City Dads Group is a dynamic and diverse community of fathers dedicated to being active in their children’s lives and, by example, redefining what it means to be a dad in the 21st century. City Dads Group has chapters in over 20 major metropolitan areas throughout the United States, which host meetups for dads and kids to get together for socialization and support. City Dads Group is also active online and on social media, publishing blog posts and The Modern Dads Podcast.  For more information, please visit http://citydadsgroup.com/

Brain tumor cells use the process of autophagy to survive. Childhood cancer researcher Dr. Levy is working to stop the process and kill cancer cells.

An ALSF-funded researcher is working to combat the process of autophagy and destroy brain tumor cells. Above, brain tumor cells under stress show a high level of autophagy, as exhibited by the brown spots. 

by Trish Adkins

In order to survive, the cells of the body are constantly recycling within themselves, taking proteins inside the cell, scooping them up, breaking the proteins down and releasing the energy back into the cell as new building blocks. Every cell in the body performs this process, called autophagy. The word literally means “self-eating,” and in addition to giving cells an internal source of energy, autophagy also helps cells remain healthy by keeping invaders like bacteria, viruses or chemotherapy out. Cells that live in harsh environments—environments like the brain where cells have limited blood supply—are skilled at using autophagy to survive. 

Brain tumor cells are experts at autophagy and use the process to survive chemotherapy, becoming resistant to treatment, leaving doctors without effective tools to stop cell growth and leaving children and their families without hope for a cure.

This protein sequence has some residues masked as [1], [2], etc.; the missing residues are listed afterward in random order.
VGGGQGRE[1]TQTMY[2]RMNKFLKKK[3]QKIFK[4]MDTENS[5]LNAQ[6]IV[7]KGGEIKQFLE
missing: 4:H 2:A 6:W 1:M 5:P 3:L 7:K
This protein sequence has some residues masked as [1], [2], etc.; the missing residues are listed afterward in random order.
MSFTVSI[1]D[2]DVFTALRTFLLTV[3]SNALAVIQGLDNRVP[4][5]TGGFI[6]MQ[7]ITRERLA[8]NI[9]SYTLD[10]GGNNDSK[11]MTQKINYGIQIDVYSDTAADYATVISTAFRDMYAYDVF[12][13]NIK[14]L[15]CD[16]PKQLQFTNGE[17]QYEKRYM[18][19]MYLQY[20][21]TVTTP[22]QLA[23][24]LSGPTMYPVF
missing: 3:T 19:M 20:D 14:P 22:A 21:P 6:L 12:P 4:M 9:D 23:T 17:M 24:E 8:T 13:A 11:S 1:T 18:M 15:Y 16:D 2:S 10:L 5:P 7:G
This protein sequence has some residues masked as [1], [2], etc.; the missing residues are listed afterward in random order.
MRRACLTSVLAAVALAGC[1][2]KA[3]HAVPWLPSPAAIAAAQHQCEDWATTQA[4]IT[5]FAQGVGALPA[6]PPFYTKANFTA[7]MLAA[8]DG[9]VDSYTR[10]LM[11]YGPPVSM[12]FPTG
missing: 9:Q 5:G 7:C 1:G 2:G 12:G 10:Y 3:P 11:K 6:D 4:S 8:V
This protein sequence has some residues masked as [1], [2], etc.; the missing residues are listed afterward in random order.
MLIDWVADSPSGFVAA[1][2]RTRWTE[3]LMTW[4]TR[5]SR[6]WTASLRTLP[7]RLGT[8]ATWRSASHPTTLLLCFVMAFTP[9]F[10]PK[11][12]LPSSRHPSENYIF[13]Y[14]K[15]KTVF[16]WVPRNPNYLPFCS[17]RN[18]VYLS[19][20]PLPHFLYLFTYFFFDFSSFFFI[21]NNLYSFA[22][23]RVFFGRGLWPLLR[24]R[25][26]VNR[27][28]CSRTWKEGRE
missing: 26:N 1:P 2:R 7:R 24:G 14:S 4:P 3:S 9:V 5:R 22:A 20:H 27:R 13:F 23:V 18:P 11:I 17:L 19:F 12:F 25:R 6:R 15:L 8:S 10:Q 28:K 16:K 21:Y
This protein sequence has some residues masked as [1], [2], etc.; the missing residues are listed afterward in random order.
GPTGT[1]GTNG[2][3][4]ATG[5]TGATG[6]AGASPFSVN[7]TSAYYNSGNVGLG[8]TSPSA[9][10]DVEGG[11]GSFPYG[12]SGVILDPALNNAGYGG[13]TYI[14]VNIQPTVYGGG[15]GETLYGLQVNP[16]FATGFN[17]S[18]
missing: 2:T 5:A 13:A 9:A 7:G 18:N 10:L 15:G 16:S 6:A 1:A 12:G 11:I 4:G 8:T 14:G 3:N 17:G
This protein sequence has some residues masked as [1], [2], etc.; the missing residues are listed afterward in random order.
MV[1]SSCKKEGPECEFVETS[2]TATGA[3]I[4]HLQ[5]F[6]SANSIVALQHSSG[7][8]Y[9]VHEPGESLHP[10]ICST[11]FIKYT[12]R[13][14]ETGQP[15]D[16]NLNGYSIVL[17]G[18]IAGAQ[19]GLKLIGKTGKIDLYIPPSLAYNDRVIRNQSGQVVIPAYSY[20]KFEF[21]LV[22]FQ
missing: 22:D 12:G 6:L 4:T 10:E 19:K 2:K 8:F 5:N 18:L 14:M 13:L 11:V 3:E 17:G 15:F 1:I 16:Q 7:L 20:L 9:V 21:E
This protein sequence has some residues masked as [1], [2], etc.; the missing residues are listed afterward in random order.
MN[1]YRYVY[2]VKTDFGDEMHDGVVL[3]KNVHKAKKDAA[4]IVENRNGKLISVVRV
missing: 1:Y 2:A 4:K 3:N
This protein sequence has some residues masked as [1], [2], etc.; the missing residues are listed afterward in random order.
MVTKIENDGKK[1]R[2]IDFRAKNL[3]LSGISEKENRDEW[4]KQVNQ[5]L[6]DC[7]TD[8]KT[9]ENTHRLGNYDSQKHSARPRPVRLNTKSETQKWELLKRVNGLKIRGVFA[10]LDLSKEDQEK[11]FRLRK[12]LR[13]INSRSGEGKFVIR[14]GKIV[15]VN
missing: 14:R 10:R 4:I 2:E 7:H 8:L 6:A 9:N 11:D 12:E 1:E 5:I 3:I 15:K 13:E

Until now. 

Jean Mulcahy Levy, MD, an ALSF Young Investigator grant recipient, is studying how stopping autophagy can be an effective treatment for some types of brain tumors.

Autophagy: Key to Cell Survival 
Dr. Levy's research on autophagy is based on the discovery of the 2016 Nobel Prize winning scientist Yoshinori Ohsumi. Ohsumi first detected the process of autophagy in yeast. The process helps explain how human beings can survive in extreme situations, like starvation, and also how cancer cells can survive treatments that should work, but simply do not. 

Anytime cells become stressed out—whether by treatment or cell environment—they ramp up their recycling process to survive.  

Autophagy and the BRAF Mutation
Dr. Levy’s research discovered that brain tumors with a BRAF mutation inhibiting autophagy can stop the tumors from becoming treatment resistant, allowing chemotherapy to work and eliminate disease. 

The BRAF mutation is the most common genetic mutation found in human cancers and is found across a variety of low grade and some of the harder to treat high-grade brain tumors, such as high-grade glioblastoma.

Dr. Levy used chloroquine, a medicine originally created to treat malaria in the 1950s, to inhibit autophagy. Since it is already approved for patient use, the drug is safe and readily available.  In the treatment of malaria, chloroquine stopped the malaria parasite from living in the blood cells. In the treatment of brain cancer, Dr. Levy’s hope was that chloroquine would stop autophagy and overcome the resistance to chemotherapy, killing the brain cancer cells and bringing children closer to a cure. 

And it worked. 

In Dr. Levy’s lab tests and with three patients battling relapsed brain tumors with the BRAF mutation, chloroquine used in conjunction with chemotherapy and radiation resulted in positive clinical outcomes. The brain tumor cells became susceptible to chemotherapy protocols.